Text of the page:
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7 Things To Really Consider When Choosing Your First Race

When choosing your first race, there are lots of things to consider beyond where and when it will be. Here are a couple of things to remember as you enter and maybe become addicted to the world of racing.

Why are you running this race?

Are you trying to prove something to yourself? Do you want to test and go beyond your perceived limits? It’s a good practice to know why you want to do something so that you can focus your training and energy on reaching your goal.

Are you willing and are you able to put in the requisite time to train?

If you are training for a 5K or 10K, it won’t take as much time out of your everyday life as preparing for, say, a half marathon or longer. You might want to think about how much time you’ll need to put in the mileage and to recover. Do you have children? Do you have a real-life schedule that you can modify to fit your fitness in? Make sure to look a a few different training plans that will help you meet both your race goals and your overall fitness goals. There are lots of plans out there, so take time to do some research so you can find what works for you.

What will happen when you’re in a training rut and you lose motivation?

It is inevitable. Know that you will lose your mojo at some point during training. Life will get hectic. You’ll get a cold or sprain your ankle. It’ll get too cold or too hot or you’ll simply be too tired to get out of bed and do your three- or four- or twenty-miler. Have a plan for when this happens. Make sure you know what your triggers are that impede training and then deal with them. Wipe them out. Maybe state your mantra a couple of times. Think about it like an important appointment that you can’t miss. Or, give yourself a day off, because sometimes that is all you need to get your mojo back.

Are you willing to travel? Will it be a race-cation? How will you make it happen?

Some goal races may be far away and that’s okay if you have the time and budget. Last year, I made the Javelina Jundred 100K in Arizona a huge goal race and in order to be able to do it I had to be creative. I used a voucher from an airline for travel, points from my Expedia account to get discounts on my hotel stay—oh, and I mooched off of my brother and a friend for dinners and desserts! So, my point is, if you can make a way for something you deem important, MAKE A WAY!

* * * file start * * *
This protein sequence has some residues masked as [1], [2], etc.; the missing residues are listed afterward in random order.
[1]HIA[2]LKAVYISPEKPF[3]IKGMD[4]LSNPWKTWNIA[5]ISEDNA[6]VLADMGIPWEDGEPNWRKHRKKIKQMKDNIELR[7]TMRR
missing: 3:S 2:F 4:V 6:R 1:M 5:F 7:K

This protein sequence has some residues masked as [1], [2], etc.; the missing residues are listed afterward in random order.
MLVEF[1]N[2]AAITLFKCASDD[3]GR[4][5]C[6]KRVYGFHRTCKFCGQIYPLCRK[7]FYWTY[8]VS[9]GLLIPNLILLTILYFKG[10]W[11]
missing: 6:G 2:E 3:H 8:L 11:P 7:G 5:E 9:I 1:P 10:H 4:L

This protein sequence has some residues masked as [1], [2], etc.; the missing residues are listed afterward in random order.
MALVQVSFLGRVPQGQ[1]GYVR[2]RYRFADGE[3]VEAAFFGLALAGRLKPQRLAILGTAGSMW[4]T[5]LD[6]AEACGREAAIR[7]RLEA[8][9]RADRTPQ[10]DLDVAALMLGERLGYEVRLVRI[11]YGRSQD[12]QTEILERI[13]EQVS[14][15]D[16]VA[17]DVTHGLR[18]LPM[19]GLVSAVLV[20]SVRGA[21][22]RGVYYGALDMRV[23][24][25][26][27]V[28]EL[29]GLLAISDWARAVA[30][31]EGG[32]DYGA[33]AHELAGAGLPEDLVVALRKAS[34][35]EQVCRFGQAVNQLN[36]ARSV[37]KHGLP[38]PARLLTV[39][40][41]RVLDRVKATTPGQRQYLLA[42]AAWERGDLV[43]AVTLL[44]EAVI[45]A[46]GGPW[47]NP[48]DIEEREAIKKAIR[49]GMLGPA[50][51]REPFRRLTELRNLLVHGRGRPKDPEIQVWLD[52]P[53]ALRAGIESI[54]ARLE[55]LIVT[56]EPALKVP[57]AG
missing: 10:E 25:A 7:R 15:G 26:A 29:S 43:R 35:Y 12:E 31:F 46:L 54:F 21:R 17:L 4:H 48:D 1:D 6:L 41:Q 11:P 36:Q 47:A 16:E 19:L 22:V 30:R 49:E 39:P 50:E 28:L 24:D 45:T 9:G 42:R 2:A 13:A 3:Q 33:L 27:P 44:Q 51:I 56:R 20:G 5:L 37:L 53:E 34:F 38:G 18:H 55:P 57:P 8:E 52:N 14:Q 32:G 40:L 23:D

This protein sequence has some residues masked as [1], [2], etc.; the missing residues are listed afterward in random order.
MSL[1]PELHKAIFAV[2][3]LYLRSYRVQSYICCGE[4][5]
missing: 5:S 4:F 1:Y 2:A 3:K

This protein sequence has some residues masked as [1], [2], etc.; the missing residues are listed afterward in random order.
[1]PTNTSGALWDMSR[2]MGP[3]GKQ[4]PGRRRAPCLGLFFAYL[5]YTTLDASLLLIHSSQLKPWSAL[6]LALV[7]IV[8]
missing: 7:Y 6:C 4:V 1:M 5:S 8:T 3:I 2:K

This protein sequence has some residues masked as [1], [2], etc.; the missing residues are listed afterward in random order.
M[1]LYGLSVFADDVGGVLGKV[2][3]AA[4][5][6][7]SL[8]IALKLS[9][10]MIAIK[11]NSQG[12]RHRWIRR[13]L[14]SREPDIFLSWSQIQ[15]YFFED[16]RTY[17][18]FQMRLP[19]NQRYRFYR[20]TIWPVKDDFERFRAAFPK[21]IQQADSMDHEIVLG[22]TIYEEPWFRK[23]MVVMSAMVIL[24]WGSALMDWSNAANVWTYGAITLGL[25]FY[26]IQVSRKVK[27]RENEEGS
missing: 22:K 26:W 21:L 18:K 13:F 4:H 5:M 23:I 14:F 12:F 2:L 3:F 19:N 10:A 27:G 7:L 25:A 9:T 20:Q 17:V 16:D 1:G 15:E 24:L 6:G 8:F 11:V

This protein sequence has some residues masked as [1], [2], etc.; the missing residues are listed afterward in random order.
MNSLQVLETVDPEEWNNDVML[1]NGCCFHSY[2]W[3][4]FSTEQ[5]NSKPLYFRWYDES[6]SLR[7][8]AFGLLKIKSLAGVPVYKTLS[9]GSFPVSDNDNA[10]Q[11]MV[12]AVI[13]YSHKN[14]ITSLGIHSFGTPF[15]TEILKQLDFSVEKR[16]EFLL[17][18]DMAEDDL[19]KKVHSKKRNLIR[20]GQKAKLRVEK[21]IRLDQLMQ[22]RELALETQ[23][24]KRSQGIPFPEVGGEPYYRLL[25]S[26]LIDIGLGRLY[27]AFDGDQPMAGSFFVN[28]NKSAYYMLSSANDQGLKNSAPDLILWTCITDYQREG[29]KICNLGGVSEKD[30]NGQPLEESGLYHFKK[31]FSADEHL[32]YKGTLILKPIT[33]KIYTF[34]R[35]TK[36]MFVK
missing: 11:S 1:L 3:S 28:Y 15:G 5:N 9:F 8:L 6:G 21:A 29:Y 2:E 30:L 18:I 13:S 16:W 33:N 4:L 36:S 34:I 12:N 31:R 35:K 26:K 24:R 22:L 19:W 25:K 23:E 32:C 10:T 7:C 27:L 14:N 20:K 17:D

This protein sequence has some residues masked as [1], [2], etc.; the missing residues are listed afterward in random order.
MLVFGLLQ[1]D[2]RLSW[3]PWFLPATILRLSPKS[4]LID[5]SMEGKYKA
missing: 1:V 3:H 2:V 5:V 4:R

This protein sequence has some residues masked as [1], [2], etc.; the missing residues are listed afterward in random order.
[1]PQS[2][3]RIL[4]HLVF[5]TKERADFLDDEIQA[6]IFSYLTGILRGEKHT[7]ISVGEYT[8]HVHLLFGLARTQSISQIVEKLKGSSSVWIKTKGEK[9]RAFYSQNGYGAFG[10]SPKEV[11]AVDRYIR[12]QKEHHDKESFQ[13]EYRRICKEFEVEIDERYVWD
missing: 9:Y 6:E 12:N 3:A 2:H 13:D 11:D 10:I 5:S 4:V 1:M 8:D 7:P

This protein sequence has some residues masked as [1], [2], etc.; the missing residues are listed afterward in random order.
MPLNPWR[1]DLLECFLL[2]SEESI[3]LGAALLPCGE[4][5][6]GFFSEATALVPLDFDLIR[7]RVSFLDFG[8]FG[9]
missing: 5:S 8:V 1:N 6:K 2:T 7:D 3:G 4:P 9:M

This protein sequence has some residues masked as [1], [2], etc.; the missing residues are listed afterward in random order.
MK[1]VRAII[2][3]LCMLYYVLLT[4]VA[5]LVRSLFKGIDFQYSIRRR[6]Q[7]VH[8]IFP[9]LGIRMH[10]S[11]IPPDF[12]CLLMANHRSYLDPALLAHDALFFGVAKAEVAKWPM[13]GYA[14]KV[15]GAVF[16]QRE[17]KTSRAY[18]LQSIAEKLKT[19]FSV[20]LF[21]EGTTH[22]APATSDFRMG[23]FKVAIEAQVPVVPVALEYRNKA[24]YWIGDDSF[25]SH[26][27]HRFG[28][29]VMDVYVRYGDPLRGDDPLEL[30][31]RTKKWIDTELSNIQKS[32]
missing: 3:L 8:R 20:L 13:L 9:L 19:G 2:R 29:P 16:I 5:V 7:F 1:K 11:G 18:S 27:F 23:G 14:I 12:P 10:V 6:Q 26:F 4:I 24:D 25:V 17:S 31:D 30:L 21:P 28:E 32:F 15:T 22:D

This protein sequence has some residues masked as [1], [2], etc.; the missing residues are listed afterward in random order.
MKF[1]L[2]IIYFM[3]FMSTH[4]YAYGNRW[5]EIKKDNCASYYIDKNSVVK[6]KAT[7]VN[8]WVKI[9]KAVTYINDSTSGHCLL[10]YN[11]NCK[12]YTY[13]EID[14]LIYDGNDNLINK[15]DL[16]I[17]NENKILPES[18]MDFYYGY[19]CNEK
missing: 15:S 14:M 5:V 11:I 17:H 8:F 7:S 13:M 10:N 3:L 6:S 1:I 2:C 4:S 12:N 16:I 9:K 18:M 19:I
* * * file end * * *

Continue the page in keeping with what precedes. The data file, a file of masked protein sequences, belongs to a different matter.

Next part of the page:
Is this an ultimate goal race or a smaller/shorter practice race before your big one?

If this race is your final goal, you’ll run it a bit differently than you would a practice race. Say, for example, you run a few 5Ks before your ultimate 10K race. Will you go all out on the 5Ks or will you use them as tempo runs? Will you treat your half marathon as a tune-up a few weeks before your marathon, or will you run it like it’s your final race? Both kinds of approaches will yield different results come goal-race day, so make sure you have a plan and follow through. Also, make sure you’re not setting yourself up for injury.

Is a medal important to you?

If it’s important for you to have a medal at the end of the race, make sure the event organizers actually give one (because not everyone does). In a lot of trail races, for example, the finishers’ awards range from medals to pint-glasses and belt-buckles, to homemade pies and coffee. Personally, I dig pint glasses because every time I use them, which is daily, I am reminded that I DID THAT.

Why are you doing this again?

Sometimes you have to remind yourself of why you run. Keep your larger goals (other than the race itself, in mind). Why do you run?

Fat Girl Running

Fat Girl Running

My name is Mirna Valerio, aka @TheMirnavator. I am a native of Brooklyn and current resident of northeast Georgia. I'm a Spanish teacher, diversity educator, cross-country coach, marathoner, ultrarunner and blogger, writing about all things running and living life to its fullest while being a larger gal on my blog, Fatgirlrunning. I have a son who is 12 and a hubby who travels a lot, mostly in West Africa. I try to live by example. We only have one body and one life. We must love our bodies and ultimately our entire selves in order to be whole people, in order to live our lives to the fullest. The road to self-acceptance and self-love is a long one, and one that requires a commitment to loving yourself (and spreading that love to others) no matter how you perceive yourself that moment, day, or year. Get out there and be. And run all the roads and trails.